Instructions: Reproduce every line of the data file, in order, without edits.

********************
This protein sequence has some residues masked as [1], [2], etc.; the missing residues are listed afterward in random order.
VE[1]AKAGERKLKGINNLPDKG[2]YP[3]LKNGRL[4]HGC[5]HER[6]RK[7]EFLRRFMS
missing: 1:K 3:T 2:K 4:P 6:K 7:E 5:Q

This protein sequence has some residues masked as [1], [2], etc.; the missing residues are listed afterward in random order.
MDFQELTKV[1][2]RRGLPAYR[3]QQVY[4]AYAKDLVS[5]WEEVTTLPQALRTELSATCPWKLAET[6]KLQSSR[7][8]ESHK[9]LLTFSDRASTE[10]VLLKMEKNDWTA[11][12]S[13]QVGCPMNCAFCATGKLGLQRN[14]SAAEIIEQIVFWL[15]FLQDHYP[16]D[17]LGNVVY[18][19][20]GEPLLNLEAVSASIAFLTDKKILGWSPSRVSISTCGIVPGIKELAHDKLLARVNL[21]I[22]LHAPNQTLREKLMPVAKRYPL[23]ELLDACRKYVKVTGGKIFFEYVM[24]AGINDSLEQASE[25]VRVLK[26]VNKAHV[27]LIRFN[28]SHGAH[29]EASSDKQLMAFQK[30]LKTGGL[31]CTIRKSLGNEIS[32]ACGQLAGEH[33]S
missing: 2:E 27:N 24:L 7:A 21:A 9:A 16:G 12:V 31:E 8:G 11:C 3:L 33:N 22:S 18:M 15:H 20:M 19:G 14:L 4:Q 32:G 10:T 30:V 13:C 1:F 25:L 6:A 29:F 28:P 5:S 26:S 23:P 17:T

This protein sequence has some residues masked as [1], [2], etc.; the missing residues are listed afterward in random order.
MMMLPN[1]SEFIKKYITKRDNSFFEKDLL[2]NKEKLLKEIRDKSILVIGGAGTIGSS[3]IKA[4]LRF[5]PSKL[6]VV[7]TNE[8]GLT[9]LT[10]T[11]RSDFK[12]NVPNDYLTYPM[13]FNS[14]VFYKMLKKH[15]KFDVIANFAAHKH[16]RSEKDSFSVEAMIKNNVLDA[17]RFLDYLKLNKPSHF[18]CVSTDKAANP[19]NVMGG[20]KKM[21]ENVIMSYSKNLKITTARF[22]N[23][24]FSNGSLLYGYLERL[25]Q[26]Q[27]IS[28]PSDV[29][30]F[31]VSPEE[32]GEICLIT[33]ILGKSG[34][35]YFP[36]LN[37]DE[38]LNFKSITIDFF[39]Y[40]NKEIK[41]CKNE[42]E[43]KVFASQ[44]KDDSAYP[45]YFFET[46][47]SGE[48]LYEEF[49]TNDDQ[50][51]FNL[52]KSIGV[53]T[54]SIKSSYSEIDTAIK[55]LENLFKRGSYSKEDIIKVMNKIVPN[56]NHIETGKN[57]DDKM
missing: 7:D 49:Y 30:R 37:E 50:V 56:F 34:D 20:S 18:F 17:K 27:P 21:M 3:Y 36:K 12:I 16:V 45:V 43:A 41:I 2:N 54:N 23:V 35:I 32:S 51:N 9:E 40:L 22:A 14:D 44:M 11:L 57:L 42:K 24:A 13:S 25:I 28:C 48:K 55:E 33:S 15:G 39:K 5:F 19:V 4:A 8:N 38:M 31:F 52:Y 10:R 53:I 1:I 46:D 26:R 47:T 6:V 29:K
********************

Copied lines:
This protein sequence has some residues masked as [1], [2], etc.; the missing residues are listed afterward in random order.
VE[1]AKAGERKLKGINNLPDKG[2]YP[3]LKNGRL[4]HGC[5]HER[6]RK[7]EFLRRFMS
missing: 1:K 3:T 2:K 4:P 6:K 7:E 5:Q

This protein sequence has some residues masked as [1], [2], etc.; the missing residues are listed afterward in random order.
MDFQELTKV[1][2]RRGLPAYR[3]QQVY[4]AYAKDLVS[5]WEEVTTLPQALRTELSATCPWKLAET[6]KLQSSR[7][8]ESHK[9]LLTFSDRASTE[10]VLLKMEKNDWTA[11][12]S[13]QVGCPMNCAFCATGKLGLQRN[14]SAAEIIEQIVFWL[15]FLQDHYP[16]D[17]LGNVVY[18][19][20]GEPLLNLEAVSASIAFLTDKKILGWSPSRVSISTCGIVPGIKELAHDKLLARVNL[21]I[22]LHAPNQTLREKLMPVAKRYPL[23]ELLDACRKYVKVTGGKIFFEYVM[24]AGINDSLEQASE[25]VRVLK[26]VNKAHV[27]LIRFN[28]SHGAH[29]EASSDKQLMAFQK[30]LKTGGL[31]CTIRKSLGNEIS[32]ACGQLAGEH[33]S
missing: 2:E 27:N 24:L 7:A 21:A 9:A 16:G 12:V 31:E 8:G 11:C 3:L 33:N 22:S 18:M 15:H 20:M 19:G 14:L 4:Q 32:G 10:T 30:V 13:C 1:F 25:L 6:A 29:F 28:P 5:S 26:S 23:P 17:T

This protein sequence has some residues masked as [1], [2], etc.; the missing residues are listed afterward in random order.
MMMLPN[1]SEFIKKYITKRDNSFFEKDLL[2]NKEKLLKEIRDKSILVIGGAGTIGSS[3]IKA[4]LRF[5]PSKL[6]VV[7]TNE[8]GLT[9]LT[10]T[11]RSDFK[12]NVPNDYLTYPM[13]FNS[14]VFYKMLKKH[15]KFDVIANFAAHKH[16]RSEKDSFSVEAMIKNNVLDA[17]RFLDYLKLNKPSHF[18]CVSTDKAANP[19]NVMGG[20]KKM[21]ENVIMSYSKNLKITTARF[22]N[23][24]FSNGSLLYGYLERL[25]Q[26]Q[27]IS[28]PSDV[29][30]F[31]VSPEE[32]GEICLIT[33]ILGKSG[34][35]YFP[36]LN[37]DE[38]LNFKSITIDFF[39]Y[40]NKEIK[41]CKNE[42]E[43]KVFASQ[44]KDDSAYP[45]YFFET[46][47]SGE[48]LYEEF[49]TNDDQ[50][51]FNL[52]KSIGV[53]T[54]SIKSSYSEIDTAIK[55]LENLFKRGSYSKEDIIKVMNKIVPN[56]NHIETGKN[57]DDKM
missing: 7:D 49:Y 30:R 37:E 50:V 56:F 34:D 20:S 18:F 17:K 27:P 21:M 3:Y 36:K 12:I 16:V 45:V 43:A 41:I 2:N 54:N 23:V 35:I 32:S 51:N 9:E 40:L 22:A 14:D 44:M 11:L 57:L 42:K 24:A 13:S 25:I 28:C 48:K 55:E 33:S 15:G 39:K 5:F 19:V 4:A 8:N 38:M 31:F 52:Y 10:R 53:I 1:I 46:D 26:R 47:T 6:V 29:K